RNA recombination appears to be a significant driving force in determining genetic variability within a coronavirus species, the capability of a coronavirus species to jump from one host to another and, in determining the emergence of novel coronaviruses. The exact mechanism of recombination in coronaviruses is unclear but likely involves template switching during genome replication.



    The mRNAs are gene transcripts of the last third of the virus genome after the initial overlapping reading frame. 

    These mRNAs are translated by the host's ribosomes into the structural proteins and several accessory proteins. RNA translation occurs inside the endoplasmic reticulum. 

    The viral structural proteins S, E, & M move along the secretory pathway into the Golgi intermediate compartment.

     There, the M proteins direct most protein-protein interactions required for the assembly of viruses following its binding to the nucleocapsid.

     Progeny viruses are then released from the host cell by exocytosis through secretory vesicles. Once released, the viruses can infect another host


    Effect of COVID-19 on entire body:


    Whether the new coronavirus SARS-CoV-2 itself causes this damage to the heart or as seems more likely, the harm is done by the immune reactions triggered by the infection that remains to be seen. However, acute heart damage has also occurred in the past in some SARS and MERS patients, and these SARS-CoV and MERS-CoV pathogens are very closely related to the current coronavirus SARS-CoV-2.


    During the COVID-19 disease, the lung is massively attacked; it is harder for oxygen to reach the blood vessels, stiffens the lungs, and makes breathing shallow and rapid. Respiratory disorders, shortness of breath and a dry, irritable cough are the consequences; physical performance decreases, and even everyday activities become difficult. Pulmonary fibrosis cannot be cured because the scarred changes in the lung tissue do not regress. But the progression of the condition can be delayed and sometimes even stopped if it is detected in time.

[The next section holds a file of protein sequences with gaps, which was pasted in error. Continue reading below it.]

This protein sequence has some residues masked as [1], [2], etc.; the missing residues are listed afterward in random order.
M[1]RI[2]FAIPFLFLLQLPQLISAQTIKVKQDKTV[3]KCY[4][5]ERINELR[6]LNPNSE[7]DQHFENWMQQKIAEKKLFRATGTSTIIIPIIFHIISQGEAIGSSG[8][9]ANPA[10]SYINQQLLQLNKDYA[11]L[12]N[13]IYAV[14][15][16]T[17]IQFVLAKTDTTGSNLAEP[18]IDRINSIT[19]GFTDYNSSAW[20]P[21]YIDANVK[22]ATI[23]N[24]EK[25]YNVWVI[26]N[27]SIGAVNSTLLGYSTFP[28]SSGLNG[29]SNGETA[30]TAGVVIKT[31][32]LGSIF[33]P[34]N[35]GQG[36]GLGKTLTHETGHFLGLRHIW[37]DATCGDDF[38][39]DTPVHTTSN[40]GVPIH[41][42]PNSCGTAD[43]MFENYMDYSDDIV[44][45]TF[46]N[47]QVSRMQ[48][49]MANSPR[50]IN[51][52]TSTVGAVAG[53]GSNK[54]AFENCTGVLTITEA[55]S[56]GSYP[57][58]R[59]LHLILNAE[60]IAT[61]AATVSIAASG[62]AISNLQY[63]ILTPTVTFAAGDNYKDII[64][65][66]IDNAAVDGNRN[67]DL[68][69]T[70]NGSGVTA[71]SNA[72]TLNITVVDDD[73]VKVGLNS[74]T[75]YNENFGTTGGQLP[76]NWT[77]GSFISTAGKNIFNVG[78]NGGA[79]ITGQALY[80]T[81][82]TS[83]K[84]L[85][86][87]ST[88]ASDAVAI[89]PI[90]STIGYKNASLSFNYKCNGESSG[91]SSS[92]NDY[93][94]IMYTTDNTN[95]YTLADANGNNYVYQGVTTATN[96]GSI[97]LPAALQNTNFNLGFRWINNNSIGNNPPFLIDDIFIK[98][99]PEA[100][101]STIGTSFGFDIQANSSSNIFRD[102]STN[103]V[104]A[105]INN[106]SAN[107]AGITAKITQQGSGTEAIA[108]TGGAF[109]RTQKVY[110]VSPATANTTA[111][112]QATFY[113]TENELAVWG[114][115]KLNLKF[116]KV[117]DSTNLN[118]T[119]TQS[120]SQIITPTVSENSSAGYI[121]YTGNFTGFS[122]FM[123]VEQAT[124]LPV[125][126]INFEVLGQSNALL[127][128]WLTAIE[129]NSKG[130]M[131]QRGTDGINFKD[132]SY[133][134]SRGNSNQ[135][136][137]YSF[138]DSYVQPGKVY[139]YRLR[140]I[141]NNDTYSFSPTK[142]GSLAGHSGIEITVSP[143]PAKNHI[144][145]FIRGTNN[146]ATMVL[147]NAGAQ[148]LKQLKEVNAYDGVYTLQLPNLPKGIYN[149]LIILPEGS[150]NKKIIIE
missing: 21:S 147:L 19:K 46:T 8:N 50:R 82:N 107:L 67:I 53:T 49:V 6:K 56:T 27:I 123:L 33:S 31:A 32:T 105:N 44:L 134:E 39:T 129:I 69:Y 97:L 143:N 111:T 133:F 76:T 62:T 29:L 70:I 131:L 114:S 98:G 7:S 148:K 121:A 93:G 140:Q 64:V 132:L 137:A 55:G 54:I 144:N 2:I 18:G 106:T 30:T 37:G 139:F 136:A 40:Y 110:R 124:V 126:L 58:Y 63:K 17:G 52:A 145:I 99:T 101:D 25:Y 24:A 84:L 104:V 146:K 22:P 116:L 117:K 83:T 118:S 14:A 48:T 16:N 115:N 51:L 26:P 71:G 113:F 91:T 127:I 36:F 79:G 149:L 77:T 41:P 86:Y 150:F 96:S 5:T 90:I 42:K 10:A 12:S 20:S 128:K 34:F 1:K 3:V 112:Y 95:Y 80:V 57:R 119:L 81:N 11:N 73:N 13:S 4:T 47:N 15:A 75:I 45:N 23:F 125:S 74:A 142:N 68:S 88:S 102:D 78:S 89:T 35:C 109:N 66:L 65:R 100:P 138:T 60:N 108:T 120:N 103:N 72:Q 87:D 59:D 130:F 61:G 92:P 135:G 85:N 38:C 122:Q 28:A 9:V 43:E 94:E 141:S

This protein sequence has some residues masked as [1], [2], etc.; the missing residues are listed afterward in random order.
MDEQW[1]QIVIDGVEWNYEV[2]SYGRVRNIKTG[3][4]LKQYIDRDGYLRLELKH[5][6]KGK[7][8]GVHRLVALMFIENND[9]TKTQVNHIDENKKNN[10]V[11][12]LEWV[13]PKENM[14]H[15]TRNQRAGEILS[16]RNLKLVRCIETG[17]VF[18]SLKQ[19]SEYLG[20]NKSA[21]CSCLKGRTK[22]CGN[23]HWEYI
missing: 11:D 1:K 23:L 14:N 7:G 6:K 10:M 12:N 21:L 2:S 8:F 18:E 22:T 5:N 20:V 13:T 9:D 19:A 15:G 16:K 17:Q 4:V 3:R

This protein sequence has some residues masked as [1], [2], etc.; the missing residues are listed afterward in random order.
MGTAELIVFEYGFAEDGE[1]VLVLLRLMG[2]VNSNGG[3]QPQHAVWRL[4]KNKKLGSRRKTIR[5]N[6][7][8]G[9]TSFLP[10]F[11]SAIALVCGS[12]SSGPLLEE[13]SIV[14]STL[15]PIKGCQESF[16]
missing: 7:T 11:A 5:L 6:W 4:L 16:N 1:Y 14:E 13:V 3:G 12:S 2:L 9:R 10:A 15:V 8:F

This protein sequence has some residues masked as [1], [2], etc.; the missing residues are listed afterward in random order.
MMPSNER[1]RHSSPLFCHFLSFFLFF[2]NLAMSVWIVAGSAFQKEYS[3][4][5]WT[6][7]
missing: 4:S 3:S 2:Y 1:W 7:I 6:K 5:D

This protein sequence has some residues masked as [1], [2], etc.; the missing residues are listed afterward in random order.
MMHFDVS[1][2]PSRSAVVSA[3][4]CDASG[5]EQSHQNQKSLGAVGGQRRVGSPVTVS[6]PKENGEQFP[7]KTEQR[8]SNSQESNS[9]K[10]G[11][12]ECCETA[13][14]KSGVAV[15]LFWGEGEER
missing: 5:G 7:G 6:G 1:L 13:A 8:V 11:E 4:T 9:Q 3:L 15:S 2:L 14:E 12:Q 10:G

The researchers concluded that the novel coronavirus SARS-CoV-2 leads to a generalized inflammation in the endothelium via ACE2 receptors. This could lead to severe microcirculatory disturbances that damage the heart and cause pulmonary embolism and a vascular occlusion in the brain and intestinal tract. As a result, multiorgan failure occurs, which can often lead to death.


    If COVID-19 patients with pneumonia need to be ventilated, this can also damage the kidneys. Acute kidney failure often occurs. Because pneumonia often causes a lot of fluid to accumulate in the lungs, patients are given a drug that removes fluid from the body. However, this reduces the blood supply to the kidneys, and they can no longer fulfill their cleansing function.
    In addition, the blood coagulates faster in severe COVID-19 disease. As a result, blood clots can easily form, blocking the blood vessels and often also the kidneys. Small infarctions in the kidney tissue have been observed in numerous patients.


    The novel coronavirus SARS CoV-2 also appears to cause visible damage to the largest organ of the human body, the skin.